Are teachers "romanticized"?

Discussion in 'General Education' started by Backroads, Feb 2, 2015.

  1. Backroads

    Backroads Aficionado

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    So, we generally love teaching, kids, etc. and thus become teachers. We are known for working long, stressful hours with little pay, for putting our students first in our lives, and we are praised for it in the public mind.

    How common is this view of teachers? Is this a good way to view teachers? Do you ever run into problems where you aren't dropping everything for a student? Do people ever expect you to view your job as a martyr might? Do you even think you have overly long hours and pathetic pay?
     
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  3. czacza

    czacza Multitudinous

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    I earned my reputation as an excellent educator...it isn't come from some idea in the media or collective coscienceness. In fact, I think in many case teachers are not well portrayed or spoken about in many cases.:(
    Do you ever run into problems where you aren't dropping everything for a student?
    I work hard to meet student needs. However I don't 'drop everything' to do so. If I did,I'd be ignoring other vial responsibilities and obligations to my other studens, myself, my family...

    Do people ever expect you to view your job as a martyr might?
    No. I'm not a martyr. I'm a professional.


    Do you even think you have overly long hours and pathetic pay?
    No. I work from 8-3. I bring some work home but is not all encompassing or overly time consuming.
    I don't work for pathetic pay.
     
  4. Caesar753

    Caesar753 Multitudinous

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    I'm not sure that this is true....
     
  5. Backroads

    Backroads Aficionado

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    Fair enough. I seem to find people either in love with teachers or despising them.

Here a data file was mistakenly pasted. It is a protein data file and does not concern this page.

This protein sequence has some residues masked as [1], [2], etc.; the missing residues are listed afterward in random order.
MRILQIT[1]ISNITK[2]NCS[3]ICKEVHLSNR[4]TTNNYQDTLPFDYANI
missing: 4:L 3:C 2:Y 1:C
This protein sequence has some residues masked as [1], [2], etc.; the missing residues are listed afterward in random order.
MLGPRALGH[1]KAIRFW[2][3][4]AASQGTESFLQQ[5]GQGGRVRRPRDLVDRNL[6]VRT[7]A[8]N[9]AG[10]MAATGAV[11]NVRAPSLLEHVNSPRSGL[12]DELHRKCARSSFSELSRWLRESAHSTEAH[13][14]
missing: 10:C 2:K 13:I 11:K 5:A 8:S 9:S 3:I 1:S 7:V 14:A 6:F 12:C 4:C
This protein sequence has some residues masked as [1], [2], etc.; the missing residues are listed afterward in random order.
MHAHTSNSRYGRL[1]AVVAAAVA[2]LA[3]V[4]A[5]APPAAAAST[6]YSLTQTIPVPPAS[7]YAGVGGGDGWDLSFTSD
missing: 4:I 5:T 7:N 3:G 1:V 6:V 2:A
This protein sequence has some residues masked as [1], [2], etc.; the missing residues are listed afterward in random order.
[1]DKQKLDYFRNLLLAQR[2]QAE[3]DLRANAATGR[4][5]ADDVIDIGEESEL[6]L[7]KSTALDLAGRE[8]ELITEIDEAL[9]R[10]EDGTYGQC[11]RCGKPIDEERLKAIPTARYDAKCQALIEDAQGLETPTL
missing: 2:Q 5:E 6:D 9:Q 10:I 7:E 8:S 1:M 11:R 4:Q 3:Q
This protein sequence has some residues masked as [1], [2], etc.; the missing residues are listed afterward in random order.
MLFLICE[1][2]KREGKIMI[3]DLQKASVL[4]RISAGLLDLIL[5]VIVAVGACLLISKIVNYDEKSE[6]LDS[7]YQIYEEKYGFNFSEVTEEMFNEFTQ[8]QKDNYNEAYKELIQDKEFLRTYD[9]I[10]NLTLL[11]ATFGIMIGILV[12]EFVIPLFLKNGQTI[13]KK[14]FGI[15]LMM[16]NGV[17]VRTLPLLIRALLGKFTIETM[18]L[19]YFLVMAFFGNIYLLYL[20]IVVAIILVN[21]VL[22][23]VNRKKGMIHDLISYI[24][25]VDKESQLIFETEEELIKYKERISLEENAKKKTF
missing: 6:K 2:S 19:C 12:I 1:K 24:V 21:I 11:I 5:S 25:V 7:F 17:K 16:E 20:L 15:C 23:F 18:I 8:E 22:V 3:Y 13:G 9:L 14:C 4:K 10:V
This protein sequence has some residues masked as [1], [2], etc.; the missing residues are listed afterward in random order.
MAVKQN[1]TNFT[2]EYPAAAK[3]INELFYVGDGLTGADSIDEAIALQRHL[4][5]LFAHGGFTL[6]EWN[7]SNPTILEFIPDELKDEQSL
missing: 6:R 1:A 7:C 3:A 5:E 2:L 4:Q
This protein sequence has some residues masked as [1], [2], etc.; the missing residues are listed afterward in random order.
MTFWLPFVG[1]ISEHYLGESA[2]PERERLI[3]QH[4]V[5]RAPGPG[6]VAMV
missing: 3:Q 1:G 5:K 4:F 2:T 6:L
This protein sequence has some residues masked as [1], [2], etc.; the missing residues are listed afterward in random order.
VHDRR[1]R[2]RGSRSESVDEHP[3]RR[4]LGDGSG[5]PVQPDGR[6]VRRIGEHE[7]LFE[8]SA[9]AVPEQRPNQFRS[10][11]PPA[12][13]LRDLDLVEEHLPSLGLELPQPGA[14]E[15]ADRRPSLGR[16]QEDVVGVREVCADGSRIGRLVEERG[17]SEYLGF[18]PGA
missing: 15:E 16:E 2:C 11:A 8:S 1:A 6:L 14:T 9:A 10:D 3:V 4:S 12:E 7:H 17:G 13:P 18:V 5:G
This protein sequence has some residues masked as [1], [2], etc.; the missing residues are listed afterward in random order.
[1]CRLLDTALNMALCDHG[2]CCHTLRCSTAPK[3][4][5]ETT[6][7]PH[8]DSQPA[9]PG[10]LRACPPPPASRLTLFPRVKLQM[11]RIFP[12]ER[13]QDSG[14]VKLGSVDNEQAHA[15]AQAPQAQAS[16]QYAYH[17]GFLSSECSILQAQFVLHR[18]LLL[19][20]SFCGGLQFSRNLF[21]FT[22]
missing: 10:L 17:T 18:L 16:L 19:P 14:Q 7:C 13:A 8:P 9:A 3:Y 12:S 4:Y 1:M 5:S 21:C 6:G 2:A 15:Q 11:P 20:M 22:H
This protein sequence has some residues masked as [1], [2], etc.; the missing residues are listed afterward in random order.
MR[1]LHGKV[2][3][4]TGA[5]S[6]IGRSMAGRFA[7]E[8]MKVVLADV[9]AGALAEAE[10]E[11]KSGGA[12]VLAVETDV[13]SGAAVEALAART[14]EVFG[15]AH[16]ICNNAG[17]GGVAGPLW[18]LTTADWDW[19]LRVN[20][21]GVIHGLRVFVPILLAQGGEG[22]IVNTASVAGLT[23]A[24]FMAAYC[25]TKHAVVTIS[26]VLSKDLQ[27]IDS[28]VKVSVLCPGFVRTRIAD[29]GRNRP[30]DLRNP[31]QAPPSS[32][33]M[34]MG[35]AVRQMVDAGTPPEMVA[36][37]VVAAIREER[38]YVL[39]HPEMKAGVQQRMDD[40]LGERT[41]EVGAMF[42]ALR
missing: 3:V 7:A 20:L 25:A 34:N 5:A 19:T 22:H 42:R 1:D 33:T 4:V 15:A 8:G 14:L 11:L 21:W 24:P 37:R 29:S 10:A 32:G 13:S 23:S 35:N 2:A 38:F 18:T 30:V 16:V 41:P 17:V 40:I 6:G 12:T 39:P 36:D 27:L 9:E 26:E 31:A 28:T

czacza, love your answers.
     
  6. Go Blue!

    Go Blue! Connoisseur

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    IA with Caesar that many people do not have such a positive view of teachers ...

    When I tell people where I work, they do (sometimes) see me as a "martyr" because the kids and my district have a rough/bad reputation. But, on the flip side, people often vilify teachers in my district and claim we are not teaching/doing our jobs effectively because our students perform poorly academically and the district is known for having behavior issues.

    I no longer feel the need to fulfill every request/demand put upon me because I am a teacher - I don't drop everything especially if it is outside of contract hours.

    The hours and pay is not my issue.
     
  7. vickilyn

    vickilyn Magnifico

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    I, too, consider myself a professional, with a paycheck that is appropriate for my level of education. It's not about the job or how it is viewed by a fickle public, but much more about my ability to do my job well. Today I may be a villain or a heroine to those who barely know me, but it could all, no, probably will, change tomorrow. I teach because for me, this is being true to my ideals and principals. I don't know about other teachers - I suspect there are almost as many stories as there are teachers, and a satisfaction level that ranges from 0 to 100 percent. I did not come to teaching blindly, without knowledge of what teaching entails. It was not something I chose because I "love children." Instead, it is something that attracted me because I love learning and the best part of that learning is being able to share it with others. If someone would pay me to keep going to college, taking interesting courses, learning new things, I would consider that my dream job. Well, teaching is as close as I have ever come to finding that dream job, and I am a better person for doing what I do. Sometimes the public sees the disillusioned teacher, or the person who is only a teacher because they had no idea about what they should really be doing with their life. Some will grow into great educators; some will fall by the wayside. That is not unique to teaching - every profession has an attrition rate as the wheat is separated from the chaff. The wheat is valuable, while the chaff can be very annoying.